Hermione (Harry Potter), Kinsey Millhone (Sue Grafton series), Charlotte (Charlotte's Web).
Your favorite painter?
Tie between Monet and Van Gogh
Your favorite musician?
Really tough to narrow this down to one, but guess would have to say Sheryl Crow but don't feel 100% on that.
The qualities you most admire in a man?
Sense of humor, intelligence, kindness.
The qualities you most admire in a woman?
Intelligence, comfortable with self, confidence.
Your favorite virtue?
Contentment.  Respect.  Generosity. Perseverance.  
Your favorite occupation?
Systems engineer.
Who would you have liked to be?
Myself - maybe a little improved by being less judgmental and critical.

Thursday, January 3, 2013

checking in

Yah, yah.  It's been awhile.  I'm getting it done, out of the way.  Here's my recap for the year including the look back at what I set out to accomplish for my year of growth.   I'm saving the pictures for the end.  (I like to make things pretty with pictures because everyone knows I love pictures.)

Playing more pool.  I score high on the commitment to improve my game.  Unfortunately the result was not as I had hoped.  But that's okay.  I'm not giving up any time soon.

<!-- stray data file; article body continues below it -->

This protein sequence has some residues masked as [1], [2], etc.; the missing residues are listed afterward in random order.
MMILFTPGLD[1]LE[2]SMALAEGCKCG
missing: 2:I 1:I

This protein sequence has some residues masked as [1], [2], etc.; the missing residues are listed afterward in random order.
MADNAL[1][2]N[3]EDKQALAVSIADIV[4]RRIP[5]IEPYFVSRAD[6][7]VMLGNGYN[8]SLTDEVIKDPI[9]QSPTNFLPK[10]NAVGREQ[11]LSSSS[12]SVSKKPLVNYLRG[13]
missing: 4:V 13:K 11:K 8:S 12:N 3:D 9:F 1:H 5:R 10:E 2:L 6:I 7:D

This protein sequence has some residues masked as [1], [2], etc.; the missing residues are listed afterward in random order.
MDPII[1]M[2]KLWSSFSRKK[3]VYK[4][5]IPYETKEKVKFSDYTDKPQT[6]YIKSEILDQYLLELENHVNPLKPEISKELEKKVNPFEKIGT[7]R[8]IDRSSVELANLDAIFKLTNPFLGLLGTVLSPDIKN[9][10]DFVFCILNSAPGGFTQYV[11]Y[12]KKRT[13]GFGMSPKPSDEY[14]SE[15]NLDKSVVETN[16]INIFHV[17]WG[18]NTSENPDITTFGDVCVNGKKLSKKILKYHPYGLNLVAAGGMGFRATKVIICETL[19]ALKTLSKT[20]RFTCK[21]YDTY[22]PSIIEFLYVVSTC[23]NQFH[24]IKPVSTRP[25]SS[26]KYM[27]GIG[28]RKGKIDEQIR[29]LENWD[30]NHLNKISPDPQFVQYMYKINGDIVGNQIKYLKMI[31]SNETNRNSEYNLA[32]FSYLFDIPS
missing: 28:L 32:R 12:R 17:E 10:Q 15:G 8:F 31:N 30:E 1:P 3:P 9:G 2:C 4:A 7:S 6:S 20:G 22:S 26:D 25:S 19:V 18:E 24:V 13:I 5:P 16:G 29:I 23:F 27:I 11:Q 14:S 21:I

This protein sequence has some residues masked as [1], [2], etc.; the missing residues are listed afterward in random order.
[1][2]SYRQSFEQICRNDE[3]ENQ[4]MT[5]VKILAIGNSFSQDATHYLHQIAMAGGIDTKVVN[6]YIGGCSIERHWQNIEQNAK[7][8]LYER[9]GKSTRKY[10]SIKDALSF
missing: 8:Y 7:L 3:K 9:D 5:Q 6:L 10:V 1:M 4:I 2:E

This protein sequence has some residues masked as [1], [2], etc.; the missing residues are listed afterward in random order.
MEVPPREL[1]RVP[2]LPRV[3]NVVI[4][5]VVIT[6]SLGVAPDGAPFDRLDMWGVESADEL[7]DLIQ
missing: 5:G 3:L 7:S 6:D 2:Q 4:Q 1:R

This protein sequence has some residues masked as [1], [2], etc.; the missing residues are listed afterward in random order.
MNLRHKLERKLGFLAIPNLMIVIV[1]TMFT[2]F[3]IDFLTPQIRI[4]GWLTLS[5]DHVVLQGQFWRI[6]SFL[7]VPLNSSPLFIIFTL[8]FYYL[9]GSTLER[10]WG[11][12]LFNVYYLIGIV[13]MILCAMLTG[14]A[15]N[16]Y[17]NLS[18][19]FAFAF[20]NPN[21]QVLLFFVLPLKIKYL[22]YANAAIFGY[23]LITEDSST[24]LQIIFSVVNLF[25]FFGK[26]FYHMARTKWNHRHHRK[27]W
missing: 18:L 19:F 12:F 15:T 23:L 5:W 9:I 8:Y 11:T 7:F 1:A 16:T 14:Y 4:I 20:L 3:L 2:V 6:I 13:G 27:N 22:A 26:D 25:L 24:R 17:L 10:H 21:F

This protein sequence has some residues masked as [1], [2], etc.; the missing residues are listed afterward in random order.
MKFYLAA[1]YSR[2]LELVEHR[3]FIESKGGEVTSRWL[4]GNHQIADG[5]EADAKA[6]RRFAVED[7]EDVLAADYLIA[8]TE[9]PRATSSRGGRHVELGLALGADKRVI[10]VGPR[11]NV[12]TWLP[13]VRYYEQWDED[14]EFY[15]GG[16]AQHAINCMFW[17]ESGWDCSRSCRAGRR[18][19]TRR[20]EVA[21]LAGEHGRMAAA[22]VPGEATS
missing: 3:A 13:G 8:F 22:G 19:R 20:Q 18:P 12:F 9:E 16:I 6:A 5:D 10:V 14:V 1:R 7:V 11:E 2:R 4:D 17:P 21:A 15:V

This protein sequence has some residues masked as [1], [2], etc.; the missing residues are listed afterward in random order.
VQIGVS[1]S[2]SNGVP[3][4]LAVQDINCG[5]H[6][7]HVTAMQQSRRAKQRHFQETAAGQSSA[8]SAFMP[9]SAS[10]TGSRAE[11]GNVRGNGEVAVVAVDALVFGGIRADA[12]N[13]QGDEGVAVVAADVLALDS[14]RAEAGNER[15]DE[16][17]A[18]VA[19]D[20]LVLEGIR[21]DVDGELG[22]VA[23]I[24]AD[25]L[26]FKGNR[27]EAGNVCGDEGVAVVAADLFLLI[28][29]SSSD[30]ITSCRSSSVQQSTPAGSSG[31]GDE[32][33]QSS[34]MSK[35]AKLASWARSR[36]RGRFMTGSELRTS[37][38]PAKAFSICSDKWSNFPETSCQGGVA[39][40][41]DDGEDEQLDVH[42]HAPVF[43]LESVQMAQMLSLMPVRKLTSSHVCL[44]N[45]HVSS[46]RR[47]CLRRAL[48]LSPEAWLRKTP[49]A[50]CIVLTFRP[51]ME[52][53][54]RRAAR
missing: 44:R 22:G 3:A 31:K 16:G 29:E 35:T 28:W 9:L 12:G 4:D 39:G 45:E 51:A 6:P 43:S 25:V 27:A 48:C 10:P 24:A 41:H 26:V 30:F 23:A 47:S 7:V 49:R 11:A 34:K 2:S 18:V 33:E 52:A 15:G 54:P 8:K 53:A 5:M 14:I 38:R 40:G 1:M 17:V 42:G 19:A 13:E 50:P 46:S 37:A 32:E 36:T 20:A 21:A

Getting my swing on.  Major success in this department. I think I've logged more hours on the course this past year than in the past 3 years.  And it shows in my swing and my score.  Index is down over three points!

Exercise - Indeed a positive note here.  Walking the golf course more frequently than not is definitely a checkmark in the exercise bucket.  Even better than that?  I've started running again.  Not one, but two races - logging my best 5K time yet!  The weather lately has hampered my running but not for long.  The garage is getting cleaned out and my treadmill soon will be running or, more accurately, I will be running on it.

Writing.  Ah, yes.  This is my epic fail for the year.  I haven't decided what to do in this regard.  Only time will tell.

Reading.  Hmmm, cannot say epic fail but definitely not where I want to be.  On the plus side, I recently started a book and I have a few others on the nightstand waiting for me.